“Karen” figures and “Three Billboards”

Mount Holyoke’s Jerrine Tan explores toxic white feminism and intersectionality in her essay about “Three Billboards Outside Ebbing, Missouri.”

By Christian Feuerstein

Jerrine Tan, visiting lecturer in English at Mount Holyoke, analyzed the 2017 film “Three Billboards Outside Ebbing, Missouri” through the lenses of two political moments: the #MeToo movement and #BlackLivesMatter. 

In the essay, she discussed the rise of the “Karen” figure, the toxicity of white feminism and Kimberlé Crenshaw’s concept of intersectionality.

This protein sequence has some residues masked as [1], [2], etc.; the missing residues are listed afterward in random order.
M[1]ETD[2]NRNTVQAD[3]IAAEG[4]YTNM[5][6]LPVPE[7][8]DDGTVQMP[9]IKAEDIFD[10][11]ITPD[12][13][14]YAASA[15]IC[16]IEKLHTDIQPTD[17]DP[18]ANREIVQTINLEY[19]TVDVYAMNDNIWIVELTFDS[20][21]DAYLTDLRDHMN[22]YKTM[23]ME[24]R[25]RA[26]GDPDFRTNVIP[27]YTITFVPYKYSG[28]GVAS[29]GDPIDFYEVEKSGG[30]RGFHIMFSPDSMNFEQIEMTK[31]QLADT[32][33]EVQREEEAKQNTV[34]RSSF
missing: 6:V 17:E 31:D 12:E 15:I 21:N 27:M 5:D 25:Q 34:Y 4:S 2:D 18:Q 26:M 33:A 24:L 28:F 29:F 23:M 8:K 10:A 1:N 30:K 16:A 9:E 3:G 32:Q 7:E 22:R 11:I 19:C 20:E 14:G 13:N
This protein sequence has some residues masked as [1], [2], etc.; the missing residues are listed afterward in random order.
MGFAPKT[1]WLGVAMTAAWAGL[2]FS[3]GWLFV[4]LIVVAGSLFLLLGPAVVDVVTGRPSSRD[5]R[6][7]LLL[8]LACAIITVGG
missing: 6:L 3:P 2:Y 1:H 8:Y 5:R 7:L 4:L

“The film’s two triumphs in the acting categories at the Oscars in 2018 — as well as the general critical acclaim with which the film was cheered in Hollywood and mainstream American culture — offer a painfully on-the-nose metaphor for the ways that white feminism has always been at odds with the fight for racial justice,” Tan wrote. 

“This moment requires intersectional thinking, as does the undoing of the long histories of racial and gendered injustice that are once again coming into public light.” 

Read the essay